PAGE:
Oracle answers VMware SpringSource acquisition with new WebLogic tools

Oracle claims its Java virtualization solutions increase server utilization, performance, standardization, and operational efficiency

Oracle has taken up a drumbeat similar to something that VMware has been preaching for many years: the idea that virtualization will eventually make today's complex operating system obsolete. In this case, Oracle is announcing a Java Virtual Machine that runs directly on top of the hypervisor without the need for an operating system. But is this latest move really about eliminating operating systems?

Oracle started shipping Oracle WebLogic Suite Virtualization Option and Oracle Virtual Assembly Builder, gained from its acquisition of BEA Systems, to help make running Java applications in a virtualized environment both easy and practical. In an effort to beef up the Java coolness factor, the new technologies also promise to improve system performance and server densities.

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The Oracle Virtual Assembly Builder (VAB) is a new tool designed to quickly and easily deploy entire multitier enterprise applications in a virtualized environment. The VAB captures the configurations (for example, a Web server, application server, and database) and packages them into self-contained, single-purpose virtual machines called appliances. These appliances can then be connected as pluggable building blocks or assemblies, after which the entire assembly -- which comprises the complete multitier application -- gets deployed as a single unit. When the assembly is deployed, the components are automatically configured.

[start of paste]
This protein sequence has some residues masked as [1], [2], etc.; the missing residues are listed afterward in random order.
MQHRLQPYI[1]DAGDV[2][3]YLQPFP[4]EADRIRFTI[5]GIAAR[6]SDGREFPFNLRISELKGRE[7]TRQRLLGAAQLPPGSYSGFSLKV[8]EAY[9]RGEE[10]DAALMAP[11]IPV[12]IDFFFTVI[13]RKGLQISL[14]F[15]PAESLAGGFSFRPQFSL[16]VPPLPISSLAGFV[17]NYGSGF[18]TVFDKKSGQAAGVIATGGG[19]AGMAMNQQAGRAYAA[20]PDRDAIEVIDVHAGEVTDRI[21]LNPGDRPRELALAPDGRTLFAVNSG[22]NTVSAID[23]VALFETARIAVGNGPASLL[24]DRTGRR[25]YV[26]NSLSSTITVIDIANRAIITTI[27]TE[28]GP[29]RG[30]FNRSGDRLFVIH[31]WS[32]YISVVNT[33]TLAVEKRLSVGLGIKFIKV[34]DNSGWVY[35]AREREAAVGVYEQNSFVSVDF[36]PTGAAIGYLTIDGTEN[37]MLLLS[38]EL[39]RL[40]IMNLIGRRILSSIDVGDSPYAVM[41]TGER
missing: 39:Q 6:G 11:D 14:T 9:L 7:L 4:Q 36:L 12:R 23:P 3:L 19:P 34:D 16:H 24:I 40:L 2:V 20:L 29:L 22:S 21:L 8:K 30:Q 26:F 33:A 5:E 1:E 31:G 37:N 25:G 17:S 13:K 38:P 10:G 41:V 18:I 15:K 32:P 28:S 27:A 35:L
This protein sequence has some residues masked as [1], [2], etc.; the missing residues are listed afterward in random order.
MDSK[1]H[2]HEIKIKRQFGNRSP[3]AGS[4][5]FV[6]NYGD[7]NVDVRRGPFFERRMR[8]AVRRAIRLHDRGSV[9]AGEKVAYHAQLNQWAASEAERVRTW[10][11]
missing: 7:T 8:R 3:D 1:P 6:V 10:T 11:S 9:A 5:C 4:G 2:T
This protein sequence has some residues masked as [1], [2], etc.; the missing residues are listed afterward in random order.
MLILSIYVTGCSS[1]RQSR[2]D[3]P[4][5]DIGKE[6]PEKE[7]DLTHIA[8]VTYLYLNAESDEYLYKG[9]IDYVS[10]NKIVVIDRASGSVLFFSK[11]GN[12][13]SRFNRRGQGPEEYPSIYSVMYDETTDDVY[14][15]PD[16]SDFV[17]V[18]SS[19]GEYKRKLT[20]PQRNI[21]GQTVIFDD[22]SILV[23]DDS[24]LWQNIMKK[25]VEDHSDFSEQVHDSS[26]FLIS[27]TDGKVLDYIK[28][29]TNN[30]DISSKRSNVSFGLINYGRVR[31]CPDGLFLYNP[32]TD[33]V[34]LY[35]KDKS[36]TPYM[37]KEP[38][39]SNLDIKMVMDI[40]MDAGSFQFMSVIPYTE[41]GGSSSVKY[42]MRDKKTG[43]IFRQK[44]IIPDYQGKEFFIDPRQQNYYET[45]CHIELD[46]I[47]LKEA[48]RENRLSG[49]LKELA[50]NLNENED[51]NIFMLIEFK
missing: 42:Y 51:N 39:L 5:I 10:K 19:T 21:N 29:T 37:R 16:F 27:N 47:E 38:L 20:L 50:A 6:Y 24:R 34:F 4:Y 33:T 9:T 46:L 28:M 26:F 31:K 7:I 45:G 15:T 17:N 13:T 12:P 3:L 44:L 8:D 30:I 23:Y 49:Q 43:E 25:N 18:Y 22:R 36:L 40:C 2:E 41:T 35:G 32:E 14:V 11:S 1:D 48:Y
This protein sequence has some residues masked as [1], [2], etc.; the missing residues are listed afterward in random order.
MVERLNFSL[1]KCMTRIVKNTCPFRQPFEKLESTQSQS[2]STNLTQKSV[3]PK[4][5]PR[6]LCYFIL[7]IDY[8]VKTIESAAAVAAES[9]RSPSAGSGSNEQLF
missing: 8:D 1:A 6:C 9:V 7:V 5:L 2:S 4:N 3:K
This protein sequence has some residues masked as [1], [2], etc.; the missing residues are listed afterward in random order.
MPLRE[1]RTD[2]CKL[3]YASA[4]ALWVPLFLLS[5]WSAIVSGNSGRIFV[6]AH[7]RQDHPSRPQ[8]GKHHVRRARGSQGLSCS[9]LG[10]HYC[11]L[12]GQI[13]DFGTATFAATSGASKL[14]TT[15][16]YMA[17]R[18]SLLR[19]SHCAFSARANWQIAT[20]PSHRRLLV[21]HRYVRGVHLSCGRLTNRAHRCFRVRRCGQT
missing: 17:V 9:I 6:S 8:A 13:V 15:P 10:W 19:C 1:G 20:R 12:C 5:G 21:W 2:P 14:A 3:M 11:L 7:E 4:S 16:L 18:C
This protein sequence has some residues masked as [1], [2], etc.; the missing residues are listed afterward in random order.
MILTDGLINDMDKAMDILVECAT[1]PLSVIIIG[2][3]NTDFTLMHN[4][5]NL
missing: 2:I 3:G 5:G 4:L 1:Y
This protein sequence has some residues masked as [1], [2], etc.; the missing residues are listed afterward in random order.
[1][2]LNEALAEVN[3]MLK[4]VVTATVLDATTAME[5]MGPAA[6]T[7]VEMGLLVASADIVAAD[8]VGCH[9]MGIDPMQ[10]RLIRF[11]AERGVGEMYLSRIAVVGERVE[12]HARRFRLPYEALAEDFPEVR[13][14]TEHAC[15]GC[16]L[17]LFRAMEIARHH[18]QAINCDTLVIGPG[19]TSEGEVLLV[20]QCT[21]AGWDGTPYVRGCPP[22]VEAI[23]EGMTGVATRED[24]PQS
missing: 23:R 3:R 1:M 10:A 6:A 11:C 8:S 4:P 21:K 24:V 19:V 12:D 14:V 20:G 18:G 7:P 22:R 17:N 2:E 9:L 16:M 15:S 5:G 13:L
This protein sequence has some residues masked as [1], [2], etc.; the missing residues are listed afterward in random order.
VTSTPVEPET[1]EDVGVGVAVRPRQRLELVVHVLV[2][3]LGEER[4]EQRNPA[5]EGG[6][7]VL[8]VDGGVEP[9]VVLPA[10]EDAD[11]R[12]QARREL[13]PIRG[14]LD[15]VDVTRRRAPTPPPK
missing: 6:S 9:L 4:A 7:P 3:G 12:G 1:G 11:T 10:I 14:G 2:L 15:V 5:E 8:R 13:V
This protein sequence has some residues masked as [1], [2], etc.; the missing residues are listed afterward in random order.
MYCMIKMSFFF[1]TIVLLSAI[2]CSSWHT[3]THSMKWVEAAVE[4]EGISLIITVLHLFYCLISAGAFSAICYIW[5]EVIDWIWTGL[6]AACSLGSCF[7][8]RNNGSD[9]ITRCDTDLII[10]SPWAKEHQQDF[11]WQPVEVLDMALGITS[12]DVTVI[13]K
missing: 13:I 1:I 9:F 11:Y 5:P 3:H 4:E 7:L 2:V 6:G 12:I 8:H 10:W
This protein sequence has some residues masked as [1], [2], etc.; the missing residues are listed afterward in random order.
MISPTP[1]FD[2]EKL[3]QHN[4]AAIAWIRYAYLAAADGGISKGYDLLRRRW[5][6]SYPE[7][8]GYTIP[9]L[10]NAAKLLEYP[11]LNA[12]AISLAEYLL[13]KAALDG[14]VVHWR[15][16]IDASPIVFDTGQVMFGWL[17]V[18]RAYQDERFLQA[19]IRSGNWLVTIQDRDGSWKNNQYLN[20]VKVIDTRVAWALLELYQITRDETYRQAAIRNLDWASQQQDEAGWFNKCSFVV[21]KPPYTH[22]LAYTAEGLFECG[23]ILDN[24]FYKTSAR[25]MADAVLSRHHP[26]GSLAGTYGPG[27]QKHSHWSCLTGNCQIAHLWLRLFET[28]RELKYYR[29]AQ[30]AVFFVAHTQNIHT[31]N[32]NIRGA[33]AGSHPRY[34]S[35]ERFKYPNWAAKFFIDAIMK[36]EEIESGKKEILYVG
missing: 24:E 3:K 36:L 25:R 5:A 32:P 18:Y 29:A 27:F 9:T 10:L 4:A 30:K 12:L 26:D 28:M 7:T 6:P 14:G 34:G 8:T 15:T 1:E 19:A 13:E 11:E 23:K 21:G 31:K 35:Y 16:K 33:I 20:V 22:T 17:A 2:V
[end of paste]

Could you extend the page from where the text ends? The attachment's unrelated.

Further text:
The new Oracle WebLogic Suite Virtualization Option combines the company's standard WebLogic Server (WLS) with JRockit Virtual Edition technology, optimizing the package for virtualization environments. The JRockit Virtual Edition comes from the BEA LiquidVM, a Java Virtual Machine that works with hypervisor software and provides a set of operating system features (such as TCP/IP, hardware device interaction, file I/O, and process scheduling) so that WLS can offer its full range of services without the need for a conventional operating system.

Oracle claims this combination for virtualized Java applications is able to deliver improved application speed and better hardware utilization by up to 30 percent compared to deployments that include an operating system.

"With these groundbreaking products, Oracle has made virtualization a reality for Java enterprise applications. Moreover, we are the only vendor to empower customers with this kind of comprehensive solution," said Steven G. Harris, senior vice president of product development at Oracle.

Instead of a plan to eliminate operating systems, this sounds more like a plan to combat the VMware-SpringSource acquisition. VMware is trying to increase the use of Java applications running on virtual machines by combining virtualization platforms, appliances, and Java Virtual Machines (JVM) that can be deployed on a server, across several servers or even deployed into the cloud.

Like VMware, Oracle also seems to recognize the opportunities around building out applications with virtualization and the cloud. However, the company still seems to be stubborn when it comes to supporting its applications on hypervisor technology other than its own. Oracle VM is still the only x86 server virtualization technology certified to run all Oracle software. And with VMware still controlling the lion's share of the server virtualization market, this could limit Oracle's ambitions of competing in this area.

This article, "Oracle answers VMware SpringSource acquisition with new WebLogic tools," was originally published at Follow the latest developments in business technology news and get a digest of the key stories each day in the InfoWorld Daily newsletter and on your mobile device at

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